Daily Fantasy Sports: Taxes & Legalities
Oct 23, 2015
If you are a football fan, or probably even if you have watched any TV at all in the last couple months, you are probably familiar with phrases such as “immediate cash payouts, no season-long commitments” and “welcome to the big time.” These, of course, are phrases from the overplayed and nearly intolerable commercials for the daily fantasy sports (DFS) sites FanDuel and DraftKings. Per USA Today these companies combined to spend $31 million on 9,000 ads in the first week of the NFL season alone.
These two companies are fighting for control of the huge DFS market. Both companies are valued at over $1 billion and both will be paying out over a billion dollars in prizes to over a million users during the 2015 NFL season. The future appears bright for DFS, but there has been a large amount of controversy in the industry over the past month.
On October 4, 2015, a DraftKings employee won $350,000 on a FanDuel contest. This employee had access to DraftKings player ownership percentages, which would provide inside information which could be used to help win the FanDuel contest. After an independent review from a law firm, the employee was cleared of any wrongdoing.
Despite being cleared of wrongdoing, this incident has ignited a very large amount of scrutiny on the DFS industry. The FBI, in conjunction with the U.S. Department of Justice, is investigating the legality of DFS based on federal law. This investigation is being led by U.S. Attorney Preet Bharara’s office in the Southern District of New York. This is significant because Mr. Bharara had a key role in shutting down the U.S. online poker industry in 2011.
Additionally, on October 15, 2015, the Nevada Gaming Control Board ruled that “DFS constitutes gambling under Nevada law” and that “a person must possess a license to operate a sports pool (DFS) by the Nevada Gaming Commission”. This is significant because the claim DFS sites make to make the activity legal is that DFS is a skill game and is not considered gambling. However, this ruling from Nevada states DFS is gambling and is not a skill game. There are many other states looking into the legality of DFS, and this ruling could provide support for them to outlaw DFS in the future. Currently, DraftKings and FanDuel can be played in all but six states, with Nevada being the first state to make it illegal (without a license).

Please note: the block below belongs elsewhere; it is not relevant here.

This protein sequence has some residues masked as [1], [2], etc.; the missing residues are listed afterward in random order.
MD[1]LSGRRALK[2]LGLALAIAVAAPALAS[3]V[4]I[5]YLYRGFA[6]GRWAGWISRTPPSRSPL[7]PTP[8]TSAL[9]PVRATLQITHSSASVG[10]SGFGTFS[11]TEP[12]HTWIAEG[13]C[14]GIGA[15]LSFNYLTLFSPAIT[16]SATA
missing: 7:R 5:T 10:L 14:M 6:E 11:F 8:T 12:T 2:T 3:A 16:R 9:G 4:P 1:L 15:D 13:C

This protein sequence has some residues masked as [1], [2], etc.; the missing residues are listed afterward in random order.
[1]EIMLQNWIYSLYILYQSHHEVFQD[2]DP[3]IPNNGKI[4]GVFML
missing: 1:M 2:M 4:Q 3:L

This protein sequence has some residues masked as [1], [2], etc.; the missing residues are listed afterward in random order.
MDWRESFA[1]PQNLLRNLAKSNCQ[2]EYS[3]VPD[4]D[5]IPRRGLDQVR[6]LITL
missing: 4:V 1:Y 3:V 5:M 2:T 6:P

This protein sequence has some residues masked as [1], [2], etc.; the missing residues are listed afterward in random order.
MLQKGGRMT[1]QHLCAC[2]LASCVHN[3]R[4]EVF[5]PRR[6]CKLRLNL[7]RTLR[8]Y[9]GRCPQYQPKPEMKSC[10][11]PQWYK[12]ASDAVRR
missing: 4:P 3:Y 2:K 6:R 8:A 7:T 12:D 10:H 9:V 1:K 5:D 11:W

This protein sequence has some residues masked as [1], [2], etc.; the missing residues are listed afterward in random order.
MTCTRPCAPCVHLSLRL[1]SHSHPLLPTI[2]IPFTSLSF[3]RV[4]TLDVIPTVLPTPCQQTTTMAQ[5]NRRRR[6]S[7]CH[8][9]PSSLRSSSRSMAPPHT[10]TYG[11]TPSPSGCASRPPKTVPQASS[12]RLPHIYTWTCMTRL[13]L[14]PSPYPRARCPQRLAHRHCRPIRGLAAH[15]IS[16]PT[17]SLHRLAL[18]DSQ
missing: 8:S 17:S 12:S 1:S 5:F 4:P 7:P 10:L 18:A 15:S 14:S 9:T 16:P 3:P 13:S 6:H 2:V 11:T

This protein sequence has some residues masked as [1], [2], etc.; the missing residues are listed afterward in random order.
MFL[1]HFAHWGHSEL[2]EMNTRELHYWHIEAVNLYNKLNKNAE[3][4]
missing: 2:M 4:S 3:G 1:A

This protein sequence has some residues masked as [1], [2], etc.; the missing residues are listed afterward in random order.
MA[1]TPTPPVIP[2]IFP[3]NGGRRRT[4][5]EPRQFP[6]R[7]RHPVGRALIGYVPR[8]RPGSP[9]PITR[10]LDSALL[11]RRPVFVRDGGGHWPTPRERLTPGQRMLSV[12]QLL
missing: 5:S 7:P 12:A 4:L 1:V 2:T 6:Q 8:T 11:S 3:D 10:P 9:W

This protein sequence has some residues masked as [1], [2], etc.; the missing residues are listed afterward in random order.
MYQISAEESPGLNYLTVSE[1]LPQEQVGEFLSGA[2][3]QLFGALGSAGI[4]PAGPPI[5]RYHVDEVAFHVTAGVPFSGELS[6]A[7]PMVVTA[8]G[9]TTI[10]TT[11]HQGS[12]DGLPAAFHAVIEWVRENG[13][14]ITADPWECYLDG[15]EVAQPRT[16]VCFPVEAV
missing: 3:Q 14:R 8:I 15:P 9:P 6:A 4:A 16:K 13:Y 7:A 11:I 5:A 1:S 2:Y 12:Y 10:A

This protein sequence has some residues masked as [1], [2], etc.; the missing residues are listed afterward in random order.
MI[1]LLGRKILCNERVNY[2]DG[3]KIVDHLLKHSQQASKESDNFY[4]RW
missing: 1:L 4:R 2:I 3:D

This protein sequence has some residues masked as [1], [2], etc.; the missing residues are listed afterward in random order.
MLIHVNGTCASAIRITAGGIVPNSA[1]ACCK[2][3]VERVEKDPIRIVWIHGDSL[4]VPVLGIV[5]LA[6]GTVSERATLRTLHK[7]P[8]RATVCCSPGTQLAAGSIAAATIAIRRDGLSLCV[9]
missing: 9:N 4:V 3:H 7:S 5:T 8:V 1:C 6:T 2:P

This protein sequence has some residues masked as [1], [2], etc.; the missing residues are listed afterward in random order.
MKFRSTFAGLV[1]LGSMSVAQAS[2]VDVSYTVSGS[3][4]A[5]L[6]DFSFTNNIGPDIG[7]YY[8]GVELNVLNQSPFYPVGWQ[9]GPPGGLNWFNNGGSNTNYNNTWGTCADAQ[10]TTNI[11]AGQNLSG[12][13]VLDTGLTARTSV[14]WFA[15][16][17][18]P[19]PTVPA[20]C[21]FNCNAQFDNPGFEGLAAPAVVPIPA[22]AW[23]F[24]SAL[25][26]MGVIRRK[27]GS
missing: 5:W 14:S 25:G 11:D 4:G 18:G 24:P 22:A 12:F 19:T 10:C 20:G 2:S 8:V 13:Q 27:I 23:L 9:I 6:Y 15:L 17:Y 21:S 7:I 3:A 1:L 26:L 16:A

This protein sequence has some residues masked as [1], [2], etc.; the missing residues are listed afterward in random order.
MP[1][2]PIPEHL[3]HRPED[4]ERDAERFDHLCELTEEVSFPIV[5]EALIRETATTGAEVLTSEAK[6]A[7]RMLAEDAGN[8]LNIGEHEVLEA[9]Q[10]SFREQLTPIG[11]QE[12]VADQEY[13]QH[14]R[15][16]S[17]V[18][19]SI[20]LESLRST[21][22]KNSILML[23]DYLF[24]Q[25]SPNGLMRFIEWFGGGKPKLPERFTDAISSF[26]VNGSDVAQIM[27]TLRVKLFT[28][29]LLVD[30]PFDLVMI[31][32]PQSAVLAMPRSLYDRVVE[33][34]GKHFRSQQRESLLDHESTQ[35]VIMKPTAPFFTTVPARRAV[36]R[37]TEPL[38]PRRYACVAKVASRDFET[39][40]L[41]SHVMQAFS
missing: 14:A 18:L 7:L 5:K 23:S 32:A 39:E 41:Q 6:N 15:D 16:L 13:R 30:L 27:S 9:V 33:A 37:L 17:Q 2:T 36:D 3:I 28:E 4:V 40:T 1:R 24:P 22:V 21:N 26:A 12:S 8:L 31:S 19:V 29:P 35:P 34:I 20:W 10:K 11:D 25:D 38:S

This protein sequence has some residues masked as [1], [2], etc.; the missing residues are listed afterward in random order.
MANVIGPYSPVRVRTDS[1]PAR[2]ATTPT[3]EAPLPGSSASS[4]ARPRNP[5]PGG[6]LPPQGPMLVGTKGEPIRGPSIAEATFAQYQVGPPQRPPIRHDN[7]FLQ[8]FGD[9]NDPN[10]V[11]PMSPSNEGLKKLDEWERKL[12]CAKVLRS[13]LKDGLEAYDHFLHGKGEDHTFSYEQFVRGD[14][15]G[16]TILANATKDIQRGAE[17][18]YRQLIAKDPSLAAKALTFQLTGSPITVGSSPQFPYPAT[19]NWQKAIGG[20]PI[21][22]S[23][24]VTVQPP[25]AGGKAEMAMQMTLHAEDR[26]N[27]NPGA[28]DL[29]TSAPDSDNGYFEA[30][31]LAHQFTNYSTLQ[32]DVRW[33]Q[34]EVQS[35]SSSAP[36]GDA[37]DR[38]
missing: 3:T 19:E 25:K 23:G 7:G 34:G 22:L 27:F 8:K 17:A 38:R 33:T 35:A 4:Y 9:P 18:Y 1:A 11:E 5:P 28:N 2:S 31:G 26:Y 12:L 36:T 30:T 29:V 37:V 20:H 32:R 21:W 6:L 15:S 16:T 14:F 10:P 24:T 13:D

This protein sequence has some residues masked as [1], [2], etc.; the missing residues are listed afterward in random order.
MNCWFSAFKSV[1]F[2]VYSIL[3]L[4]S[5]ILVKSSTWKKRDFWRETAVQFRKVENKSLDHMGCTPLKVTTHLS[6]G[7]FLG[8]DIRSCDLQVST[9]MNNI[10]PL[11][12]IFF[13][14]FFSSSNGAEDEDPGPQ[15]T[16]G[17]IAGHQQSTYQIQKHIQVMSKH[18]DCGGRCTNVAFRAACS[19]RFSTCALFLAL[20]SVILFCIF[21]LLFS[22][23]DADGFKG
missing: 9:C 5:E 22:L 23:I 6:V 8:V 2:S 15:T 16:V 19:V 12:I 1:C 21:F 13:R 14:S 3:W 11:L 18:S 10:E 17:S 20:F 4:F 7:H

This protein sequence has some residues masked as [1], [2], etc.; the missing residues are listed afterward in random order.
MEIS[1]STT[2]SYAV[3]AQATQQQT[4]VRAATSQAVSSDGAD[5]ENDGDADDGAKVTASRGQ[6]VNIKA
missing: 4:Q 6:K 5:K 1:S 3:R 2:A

Despite all of the controversy and investigations, DFS is a huge industry. In 2015, FanDuel is expected to pay out over $2 billion in prizes, while DraftKings is expected to pay out over $1 billion. With that kind of money being paid out, you can bet the IRS is making sure they get their cut. If you participate in DFS and are “skilled” enough to win over $600 in net profit, that is prizes won minus entry fees plus bonuses, both DraftKings and FanDuel will require you to complete an electronic W-9. This form will provide the companies with the information needed to issue you a 1099-MISC to report your winnings to the IRS. The amount of your winnings that are taxable can be reduced by entry fees, transaction fees, research materials (such as magazines) and losses from other methods of fantasy sports participation where you weren’t quite as lucky. So be sure to keep records of all your expenditures to support the information reported on your 1040.
Once you come to the net of all your winnings less all expenses, this amount will be reported as other income on line 21 of your 1040. Since the amount reported will not match the 1099-MISC you received, you will need to attach a statement to the return reconciling the 1099-MISC to the amount reported. Note that if you participated in a large amount of fantasy sports to the point that overall you lost more money than you won, you will not be able claim a loss on your return and will just report income of $0.
Next year when you file your tax return, avoid controversy and be sure to report all of your fantasy sports activity correctly.
By: Mark Sawyer, CPA
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